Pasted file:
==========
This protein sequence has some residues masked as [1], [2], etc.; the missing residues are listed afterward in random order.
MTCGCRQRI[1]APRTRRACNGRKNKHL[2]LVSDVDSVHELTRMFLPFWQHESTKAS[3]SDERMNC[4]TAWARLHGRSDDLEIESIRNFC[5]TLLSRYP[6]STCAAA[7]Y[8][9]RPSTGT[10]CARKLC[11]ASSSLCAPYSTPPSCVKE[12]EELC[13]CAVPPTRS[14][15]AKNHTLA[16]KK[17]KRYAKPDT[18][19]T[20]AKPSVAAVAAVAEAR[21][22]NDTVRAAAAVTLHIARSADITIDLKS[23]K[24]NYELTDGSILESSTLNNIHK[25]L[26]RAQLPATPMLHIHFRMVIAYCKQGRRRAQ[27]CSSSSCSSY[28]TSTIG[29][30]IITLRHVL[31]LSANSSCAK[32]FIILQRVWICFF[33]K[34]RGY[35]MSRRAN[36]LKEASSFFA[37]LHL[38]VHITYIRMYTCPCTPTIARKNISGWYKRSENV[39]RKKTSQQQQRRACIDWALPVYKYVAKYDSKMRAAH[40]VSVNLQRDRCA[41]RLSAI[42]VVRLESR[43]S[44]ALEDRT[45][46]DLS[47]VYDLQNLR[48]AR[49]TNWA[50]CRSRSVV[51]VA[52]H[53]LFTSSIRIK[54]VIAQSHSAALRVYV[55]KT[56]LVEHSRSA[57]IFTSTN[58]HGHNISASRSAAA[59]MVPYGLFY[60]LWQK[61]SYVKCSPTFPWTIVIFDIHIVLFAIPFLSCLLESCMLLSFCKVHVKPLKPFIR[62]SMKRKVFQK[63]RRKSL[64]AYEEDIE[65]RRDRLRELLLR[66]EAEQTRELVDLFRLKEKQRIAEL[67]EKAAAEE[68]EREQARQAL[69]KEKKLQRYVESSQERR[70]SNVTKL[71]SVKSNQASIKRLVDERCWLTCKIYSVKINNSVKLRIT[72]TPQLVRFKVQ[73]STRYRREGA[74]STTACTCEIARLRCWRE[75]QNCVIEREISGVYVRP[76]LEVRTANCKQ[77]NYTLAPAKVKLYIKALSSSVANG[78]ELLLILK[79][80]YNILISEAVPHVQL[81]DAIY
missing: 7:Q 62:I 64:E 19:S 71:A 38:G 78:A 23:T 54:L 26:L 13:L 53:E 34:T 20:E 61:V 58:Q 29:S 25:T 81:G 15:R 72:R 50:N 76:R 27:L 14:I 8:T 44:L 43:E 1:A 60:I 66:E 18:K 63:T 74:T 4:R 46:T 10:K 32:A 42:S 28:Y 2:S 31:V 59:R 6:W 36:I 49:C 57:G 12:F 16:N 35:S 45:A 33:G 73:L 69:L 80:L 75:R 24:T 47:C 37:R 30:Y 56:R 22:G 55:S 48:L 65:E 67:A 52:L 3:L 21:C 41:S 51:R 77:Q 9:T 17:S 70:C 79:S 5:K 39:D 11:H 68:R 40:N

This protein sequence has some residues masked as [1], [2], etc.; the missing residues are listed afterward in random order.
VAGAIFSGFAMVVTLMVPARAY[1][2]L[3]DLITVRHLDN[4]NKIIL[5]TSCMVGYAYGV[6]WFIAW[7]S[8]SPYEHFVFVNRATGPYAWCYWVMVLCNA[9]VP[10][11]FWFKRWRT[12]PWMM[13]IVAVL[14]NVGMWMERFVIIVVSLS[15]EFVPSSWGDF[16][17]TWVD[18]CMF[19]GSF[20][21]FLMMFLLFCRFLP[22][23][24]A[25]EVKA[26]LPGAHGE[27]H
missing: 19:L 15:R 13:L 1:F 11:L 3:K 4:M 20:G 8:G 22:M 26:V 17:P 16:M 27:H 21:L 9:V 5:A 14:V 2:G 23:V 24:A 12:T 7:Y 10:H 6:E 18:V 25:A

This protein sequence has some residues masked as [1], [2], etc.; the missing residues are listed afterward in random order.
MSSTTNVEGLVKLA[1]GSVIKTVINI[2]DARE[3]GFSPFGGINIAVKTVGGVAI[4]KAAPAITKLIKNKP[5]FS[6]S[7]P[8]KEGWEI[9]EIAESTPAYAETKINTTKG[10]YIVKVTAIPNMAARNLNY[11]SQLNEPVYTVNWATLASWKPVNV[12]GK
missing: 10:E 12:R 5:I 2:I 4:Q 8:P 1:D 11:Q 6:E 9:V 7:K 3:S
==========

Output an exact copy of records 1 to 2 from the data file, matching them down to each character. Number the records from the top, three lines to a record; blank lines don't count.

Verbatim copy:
This protein sequence has some residues masked as [1], [2], etc.; the missing residues are listed afterward in random order.
MTCGCRQRI[1]APRTRRACNGRKNKHL[2]LVSDVDSVHELTRMFLPFWQHESTKAS[3]SDERMNC[4]TAWARLHGRSDDLEIESIRNFC[5]TLLSRYP[6]STCAAA[7]Y[8][9]RPSTGT[10]CARKLC[11]ASSSLCAPYSTPPSCVKE[12]EELC[13]CAVPPTRS[14][15]AKNHTLA[16]KK[17]KRYAKPDT[18][19]T[20]AKPSVAAVAAVAEAR[21][22]NDTVRAAAAVTLHIARSADITIDLKS[23]K[24]NYELTDGSILESSTLNNIHK[25]L[26]RAQLPATPMLHIHFRMVIAYCKQGRRRAQ[27]CSSSSCSSY[28]TSTIG[29][30]IITLRHVL[31]LSANSSCAK[32]FIILQRVWICFF[33]K[34]RGY[35]MSRRAN[36]LKEASSFFA[37]LHL[38]VHITYIRMYTCPCTPTIARKNISGWYKRSENV[39]RKKTSQQQQRRACIDWALPVYKYVAKYDSKMRAAH[40]VSVNLQRDRCA[41]RLSAI[42]VVRLESR[43]S[44]ALEDRT[45][46]DLS[47]VYDLQNLR[48]AR[49]TNWA[50]CRSRSVV[51]VA[52]H[53]LFTSSIRIK[54]VIAQSHSAALRVYV[55]KT[56]LVEHSRSA[57]IFTSTN[58]HGHNISASRSAAA[59]MVPYGLFY[60]LWQK[61]SYVKCSPTFPWTIVIFDIHIVLFAIPFLSCLLESCMLLSFCKVHVKPLKPFIR[62]SMKRKVFQK[63]RRKSL[64]AYEEDIE[65]RRDRLRELLLR[66]EAEQTRELVDLFRLKEKQRIAEL[67]EKAAAEE[68]EREQARQAL[69]KEKKLQRYVESSQERR[70]SNVTKL[71]SVKSNQASIKRLVDERCWLTCKIYSVKINNSVKLRIT[72]TPQLVRFKVQ[73]STRYRREGA[74]STTACTCEIARLRCWRE[75]QNCVIEREISGVYVRP[76]LEVRTANCKQ[77]NYTLAPAKVKLYIKALSSSVANG[78]ELLLILK[79][80]YNILISEAVPHVQL[81]DAIY
missing: 7:Q 62:I 64:E 19:S 71:A 38:G 78:A 23:T 54:L 26:L 13:L 53:E 34:T 20:E 61:V 58:Q 29:S 25:T 81:G 15:R 72:R 50:N 76:R 27:L 14:I 8:T 44:L 43:E 1:A 60:I 66:E 18:K 63:T 74:T 4:R 46:T 10:K 32:A 42:S 28:Y 2:S 31:V 59:R 6:W 36:I 49:C 57:G 12:F 16:N 35:S 45:A 33:G 73:L 69:L 80:L 75:R 24:T 47:C 37:R 30:Y 56:R 22:G 55:S 48:L 65:E 67:A 52:L 3:L 21:C 41:S 51:R 77:Q 9:T 17:S 70:C 79:S 5:K 39:D 11:H 68:R 40:N

This protein sequence has some residues masked as [1], [2], etc.; the missing residues are listed afterward in random order.
VAGAIFSGFAMVVTLMVPARAY[1][2]L[3]DLITVRHLDN[4]NKIIL[5]TSCMVGYAYGV[6]WFIAW[7]S[8]SPYEHFVFVNRATGPYAWCYWVMVLCNA[9]VP[10][11]FWFKRWRT[12]PWMM[13]IVAVL[14]NVGMWMERFVIIVVSLS[15]EFVPSSWGDF[16][17]TWVD[18]CMF[19]GSF[20][21]FLMMFLLFCRFLP[22][23][24]A[25]EVKA[26]LPGAHGE[27]H
missing: 19:L 15:R 13:L 1:F 11:L 3:K 4:M 20:G 8:G 22:M 26:V 17:P 16:M 27:H 21:L 9:V 5:A 14:V 2:G 23:V 24:A 12:T 7:Y 10:H 6:E 18:V 25:A